Things television fantasy has taught me: If you ever want to get a girl’s attention, pull on your white singlet (for rippling bicep effect), grab a Husqvarna 455 Rancher chainsaw, give it a few throaty revs, then carve a chunk off her favourite honeycrisp apple tree. Next, promise her that she doesn’t know WHAT you’re capable of – while her felled apples bounce around her polished black heels. If you’re lucky, she’ll give you her patented flay-you-alive/magic-you-into-another-realm/hate!sex-plans-ahead look.
Caveat: Results may vary.
Caveat 2: Do not try this at home without a good lawyer.
Caveat 3: No, seriously, see point 2.
I also have learned that TV fantasy is a flawed, feeble, weak beast that will break your heart, make you want to shout, “You have NO idea what you’re capable of!”, while you sob into your 100-proof cider.
The show I’m referencing is Once Upon a Time (OUAT). It’s the best heaven-to-hot-mess rendering of the fantasy genre I’ve ever seen, and I don’t mean that in the creative sense. First, the heaven: In 2011’s season one episodes, lesbian subtext was doled out by the apple cider-load (“best you’ve ever tasted”); Mayor Regina Mills made earnest plans to get her swaggering, blonde, bounty-hunter enemy, Emma Swan, to taste her “forbidden fruit” (as you do), and there was a crypt-load of plot potential bubbling beneath the surface. As an ardent sci-fi and fantasy fan, I had thought the heady Xena/Buffy/ST: Voyager days of ladies eyeballing ladies amid the backdrop of magic, creatures and witty one-liners, were sadly long gone.
But suddenly there strutted OUAT’s Mayor Mills, in her tight pencil skirt, all haughty hair flicks and derisive lip curls and screw-you-minions attitude, drawling about lord knows what, while remembering her good ole days as the Evil Queen. Her plan was simple: to take down that cocky blonde nemesis with the rippling biceps and power-tools approach to negotiations. It was a fantasy that worked on every level. It was also a smash hit. Fantasy for the modern woman. Kick-butt girl-power that was fresh, witty, and subversive. The pilot was watched by almost 13 million viewers in the US alone. The unexpected (for the industry at least) mass appeal of Once Upon a Time‘s first season was due in large part to its tight focus on three women – Regina, Emma and Mary Margaret, a mousy teacher, also really Snow White. Three women spearheading a mainstream family show? Groundbreaking.
The idea that women and girls can be the centre of their own tale is heady. Especially, if they’re additionally marginalised to start with, for example, as lesbians. The fantasy genre is a rich and important one for minorities because it opens a world of possibilities and offers escape from the mundane, the hateful, ignorance and the constrictive boxes of mainstream mores we’re so often forced to endure. The idea of flying free above it all is intoxicating. Fantasy transports and liberates us with its out-of-the-box rules, other-worldly morality, assumptions, cultures and peoples. But escape is the key thing.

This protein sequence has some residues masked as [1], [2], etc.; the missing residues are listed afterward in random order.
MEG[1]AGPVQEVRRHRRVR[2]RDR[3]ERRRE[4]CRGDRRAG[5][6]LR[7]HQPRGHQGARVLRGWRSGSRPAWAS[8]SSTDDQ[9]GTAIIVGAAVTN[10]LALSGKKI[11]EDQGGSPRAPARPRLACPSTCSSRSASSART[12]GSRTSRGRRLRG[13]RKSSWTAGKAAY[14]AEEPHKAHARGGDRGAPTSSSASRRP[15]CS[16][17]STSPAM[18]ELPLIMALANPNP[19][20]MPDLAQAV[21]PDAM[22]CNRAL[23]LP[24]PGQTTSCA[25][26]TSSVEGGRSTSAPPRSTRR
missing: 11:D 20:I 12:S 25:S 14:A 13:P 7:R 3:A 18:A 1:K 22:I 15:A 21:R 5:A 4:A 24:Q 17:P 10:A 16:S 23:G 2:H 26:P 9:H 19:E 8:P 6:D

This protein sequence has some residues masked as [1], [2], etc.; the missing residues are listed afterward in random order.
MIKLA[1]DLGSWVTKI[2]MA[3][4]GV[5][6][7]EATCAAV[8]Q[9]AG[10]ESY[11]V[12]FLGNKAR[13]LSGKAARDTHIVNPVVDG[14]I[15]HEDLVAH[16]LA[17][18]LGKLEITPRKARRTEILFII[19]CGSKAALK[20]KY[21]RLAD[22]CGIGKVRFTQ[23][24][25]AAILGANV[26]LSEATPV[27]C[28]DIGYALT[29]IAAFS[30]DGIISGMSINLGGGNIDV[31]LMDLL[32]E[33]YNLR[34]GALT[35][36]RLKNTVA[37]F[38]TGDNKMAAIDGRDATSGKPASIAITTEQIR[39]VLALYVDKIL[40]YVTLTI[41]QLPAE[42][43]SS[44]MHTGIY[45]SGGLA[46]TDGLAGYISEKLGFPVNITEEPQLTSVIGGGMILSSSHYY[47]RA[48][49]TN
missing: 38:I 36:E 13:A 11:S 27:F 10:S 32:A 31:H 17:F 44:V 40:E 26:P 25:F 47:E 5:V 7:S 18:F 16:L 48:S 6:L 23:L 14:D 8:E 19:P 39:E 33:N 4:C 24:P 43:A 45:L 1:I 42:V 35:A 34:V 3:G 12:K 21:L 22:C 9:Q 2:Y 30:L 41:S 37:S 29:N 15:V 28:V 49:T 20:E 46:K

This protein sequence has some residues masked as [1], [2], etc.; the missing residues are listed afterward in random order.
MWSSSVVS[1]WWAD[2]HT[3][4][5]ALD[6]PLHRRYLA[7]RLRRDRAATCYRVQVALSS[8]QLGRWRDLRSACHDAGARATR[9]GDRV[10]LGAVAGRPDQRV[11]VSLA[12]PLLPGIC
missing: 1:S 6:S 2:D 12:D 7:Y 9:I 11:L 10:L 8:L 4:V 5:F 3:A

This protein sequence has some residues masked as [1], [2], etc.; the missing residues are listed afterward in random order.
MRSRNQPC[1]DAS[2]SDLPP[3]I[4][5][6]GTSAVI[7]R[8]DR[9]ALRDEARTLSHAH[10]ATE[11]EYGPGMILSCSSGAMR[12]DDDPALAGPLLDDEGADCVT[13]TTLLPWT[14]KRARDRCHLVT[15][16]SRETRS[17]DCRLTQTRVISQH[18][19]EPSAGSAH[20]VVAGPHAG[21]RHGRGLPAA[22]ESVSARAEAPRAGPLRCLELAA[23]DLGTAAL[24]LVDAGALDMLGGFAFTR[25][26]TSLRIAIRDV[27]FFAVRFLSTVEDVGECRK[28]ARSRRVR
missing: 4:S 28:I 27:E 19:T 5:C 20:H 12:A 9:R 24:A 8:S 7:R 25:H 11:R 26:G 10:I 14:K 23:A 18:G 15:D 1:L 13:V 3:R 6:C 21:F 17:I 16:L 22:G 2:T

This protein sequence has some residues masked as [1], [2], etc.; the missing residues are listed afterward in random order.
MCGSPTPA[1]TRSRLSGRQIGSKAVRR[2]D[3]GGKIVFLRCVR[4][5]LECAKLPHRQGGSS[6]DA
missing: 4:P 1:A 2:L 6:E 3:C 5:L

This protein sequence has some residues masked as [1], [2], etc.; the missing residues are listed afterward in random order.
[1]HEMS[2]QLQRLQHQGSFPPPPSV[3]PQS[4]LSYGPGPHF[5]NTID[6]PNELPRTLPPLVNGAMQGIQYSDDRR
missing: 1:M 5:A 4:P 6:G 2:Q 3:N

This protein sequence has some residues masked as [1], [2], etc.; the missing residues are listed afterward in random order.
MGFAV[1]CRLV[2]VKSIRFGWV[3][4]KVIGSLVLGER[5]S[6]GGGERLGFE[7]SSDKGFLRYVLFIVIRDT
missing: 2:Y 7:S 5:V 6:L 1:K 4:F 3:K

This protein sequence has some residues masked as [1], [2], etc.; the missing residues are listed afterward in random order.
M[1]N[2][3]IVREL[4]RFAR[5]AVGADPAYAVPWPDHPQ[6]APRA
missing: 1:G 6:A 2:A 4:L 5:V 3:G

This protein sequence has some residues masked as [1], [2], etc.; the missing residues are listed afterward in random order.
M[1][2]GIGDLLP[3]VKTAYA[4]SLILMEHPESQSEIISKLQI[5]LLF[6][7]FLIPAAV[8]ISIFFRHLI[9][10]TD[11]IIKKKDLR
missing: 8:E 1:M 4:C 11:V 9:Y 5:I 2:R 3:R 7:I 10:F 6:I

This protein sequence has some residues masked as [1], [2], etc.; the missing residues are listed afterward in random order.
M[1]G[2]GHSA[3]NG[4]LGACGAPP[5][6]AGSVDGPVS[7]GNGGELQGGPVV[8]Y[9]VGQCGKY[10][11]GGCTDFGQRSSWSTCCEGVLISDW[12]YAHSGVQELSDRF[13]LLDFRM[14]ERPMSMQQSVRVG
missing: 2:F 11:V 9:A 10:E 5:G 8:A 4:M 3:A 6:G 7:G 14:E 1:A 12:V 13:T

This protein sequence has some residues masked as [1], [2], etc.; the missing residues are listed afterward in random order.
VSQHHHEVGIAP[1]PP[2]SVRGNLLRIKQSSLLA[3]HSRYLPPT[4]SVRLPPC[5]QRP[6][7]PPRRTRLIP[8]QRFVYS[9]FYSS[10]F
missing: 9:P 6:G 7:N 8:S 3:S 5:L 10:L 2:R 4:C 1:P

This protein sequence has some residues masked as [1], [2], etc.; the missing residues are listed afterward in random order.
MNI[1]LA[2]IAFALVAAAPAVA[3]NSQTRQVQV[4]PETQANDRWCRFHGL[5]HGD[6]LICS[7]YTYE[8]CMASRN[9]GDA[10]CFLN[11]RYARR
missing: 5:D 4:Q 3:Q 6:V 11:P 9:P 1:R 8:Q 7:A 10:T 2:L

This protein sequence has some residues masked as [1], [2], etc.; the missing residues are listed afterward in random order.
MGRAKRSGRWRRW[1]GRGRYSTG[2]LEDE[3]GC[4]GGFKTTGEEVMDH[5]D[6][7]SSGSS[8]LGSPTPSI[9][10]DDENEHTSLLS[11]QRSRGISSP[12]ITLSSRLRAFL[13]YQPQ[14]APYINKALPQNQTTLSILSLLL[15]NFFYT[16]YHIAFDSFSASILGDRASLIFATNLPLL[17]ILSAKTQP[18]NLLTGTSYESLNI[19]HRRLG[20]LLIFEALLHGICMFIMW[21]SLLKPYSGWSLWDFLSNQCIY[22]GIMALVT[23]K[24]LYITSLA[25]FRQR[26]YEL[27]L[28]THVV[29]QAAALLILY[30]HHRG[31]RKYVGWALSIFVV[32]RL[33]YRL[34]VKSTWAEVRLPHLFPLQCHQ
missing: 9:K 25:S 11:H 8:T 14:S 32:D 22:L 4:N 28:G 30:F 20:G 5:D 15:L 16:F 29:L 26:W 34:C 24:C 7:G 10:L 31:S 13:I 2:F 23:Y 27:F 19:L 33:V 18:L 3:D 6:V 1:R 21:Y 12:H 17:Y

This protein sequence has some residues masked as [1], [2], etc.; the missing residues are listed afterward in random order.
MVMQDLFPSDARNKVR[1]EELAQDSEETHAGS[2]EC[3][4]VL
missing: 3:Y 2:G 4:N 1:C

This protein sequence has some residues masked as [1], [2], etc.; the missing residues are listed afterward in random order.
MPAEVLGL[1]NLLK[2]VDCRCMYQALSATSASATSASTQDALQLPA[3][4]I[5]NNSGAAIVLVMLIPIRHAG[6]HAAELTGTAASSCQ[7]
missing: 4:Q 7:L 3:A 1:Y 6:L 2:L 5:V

There is a reason the Avatar film, for example, exploded all box-office records. For all the flaws in its premise, the beautiful, evocative fantasy land was completely immersive. In 2010, The Daily Mail newspaper in the UK reported that on Avatar Forums, one user summed up the thoughts of many when he wrote: “When I woke up this morning after watching Avatar for the first time yesterday, the world seemed grey. It just seems so meaningless. I still don’t really see any reason to keep doing things at all. I live in a dying world’.”
That’s the real power of fantasy: Freedom from reality. It’s why we embrace the exciting new realms and intricate, detailed world building. It’s why we seek out ‘other’, when our own world closes in on us.
Which brings us back to OUAT. From that brief ascent to heaven, came the plunge into a hot mess. Piece by piece, bit by bit, the show forgot its role in fantasy was to transport us emotionally beyond the societal barriers in the real world and into wonder and possibility. Its job was to make us forget, not remember. By the time OUAT had added cynical in-house promotions (eg the Frozen arc); a string of male love interests for our warring women (no gay here, move along); forced Emma out of her kick-butt red leather jacket and into teenage prom date dresses and much, much worse; it started to feel a whole lot like our reality, just dressed up with the occasional medieval-garbed, Shakespearian-voiced thespian waving a McGuffin.
In 2016, well over half the OUAT audience has left. Many original fans felt like victims of a bait and switch, and were left thinking “I’m sure my all-new fantasy pasta was 98% sausage-free when I bought it. It also claimed to have only trace elements of trope and heteronormativity but now that’s all I see.”
There was so much potential. So much possibility. So much … Now it’s just reality with a strange fantasy after-taste. In OUAT’s wake, fantasy fiction lives on, as it always has, undaunted by small-screen limitations and pressure to sell out. In the pages of books, such as Fletcher DeLancey’s Chronicles of Alsea series, for instance, can be found uncompromising women who are strong, powerful, (many lesbian), and above all else, exploring new worlds that provide all-encompassing escapes from reality. Because in the end, that is what fantasy is really all about: The ultimate escape.
Footnote: I will never look at a Husqvarna 455 Rancher the same way again. I’m sure I’m not the only one. Right, Regina?
Lee Winter is an award-winning newspaper journalist and in her over 25-year career has lived in virtually every state of Australia, covering courts, crime, entertainment, hard news, features and humor writing. She is author of The Red Files and just published Requiem for Immortals with Ylva Publishing.